Expert and amateur chefs agree: You need a wide variety of skillets in your kitchen, including a good nonstick skillet for delicate items like fried eggs and fish, and quick-cooking dishes like stir fries that you don't want sticking and possibly burning. The perceived downside to nonstick pans is that they are unsafe to use in cooking, but most experts say that is simply not the case when used properly. In addition, most manufacturers have ceased using PFOA in their products, which is the main chemical that was causing people concern. All of the skillets in this report are PFOA free.
The big problem with nonstick pans -- even the very expensive ones -- is that they simply don't last all that long. Eventually, even with the best pans, the coating will start to wear off, scratch, and dull, and the skillet will lose its nonstick properties. Better to buy a pan that you feel will have given you $50 worth of service over the 12- to 18-months that you'll own it, rather than one that you'll feel bitter about having to replace after such a short time.
The clear standout in this category for both performance and durability is the T-fal 12-inch Fry Pan (Est. $30). It earns top marks in professional tests, heating up faster than its competitors, and evenly cooking a variety of foods. Its nonstick surface releases food with ease; owners say eggs just slide right out. Testers also say its silicone-coated handles are comfortable and its nonstick coating is surprisingly durable. It was the only nonstick skillet in this report that did not earn a lot of gripes from users about the coating wearing off sooner than it seemed as if it should. In one professional test, the skillet's handle rivets came loose after being pounded on a concrete surface, but the pan was otherwise unscathed so we recommend that you not do that.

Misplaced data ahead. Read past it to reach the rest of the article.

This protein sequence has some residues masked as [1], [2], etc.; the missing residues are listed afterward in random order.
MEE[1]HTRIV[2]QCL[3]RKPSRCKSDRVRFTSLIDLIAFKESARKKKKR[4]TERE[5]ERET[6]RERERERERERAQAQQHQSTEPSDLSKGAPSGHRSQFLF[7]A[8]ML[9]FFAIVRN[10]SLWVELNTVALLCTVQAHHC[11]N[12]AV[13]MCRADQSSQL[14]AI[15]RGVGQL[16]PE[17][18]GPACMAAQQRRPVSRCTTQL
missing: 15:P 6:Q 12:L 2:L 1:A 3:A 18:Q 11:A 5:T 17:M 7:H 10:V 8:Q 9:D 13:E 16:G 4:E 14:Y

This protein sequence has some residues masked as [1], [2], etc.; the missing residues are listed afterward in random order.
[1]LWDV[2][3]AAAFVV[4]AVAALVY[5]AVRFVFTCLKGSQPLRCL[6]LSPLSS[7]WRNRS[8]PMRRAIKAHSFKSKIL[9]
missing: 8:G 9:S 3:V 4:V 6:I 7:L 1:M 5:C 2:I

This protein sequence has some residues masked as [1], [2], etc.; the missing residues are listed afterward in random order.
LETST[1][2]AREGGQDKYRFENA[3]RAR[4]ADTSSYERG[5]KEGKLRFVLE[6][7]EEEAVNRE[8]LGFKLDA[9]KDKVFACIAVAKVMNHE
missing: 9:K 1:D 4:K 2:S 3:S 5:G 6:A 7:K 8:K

We did see a couple of other complaints. Some say the heat indicator in the center of the pan (which is supposed to turn dark red when the pan is up to temperature) either does not work or is just confusing -- most just ignore it. Others note that the pan's bottom tends to warp with use, bowing up in the middle so that oil pools near the edges. It seems to be an issue with the logo that's stamped on the bottom, and may be a problem only with certain lots, as the issue is reported in waves. It's also not frequent enough for us to not recommend giving it a try.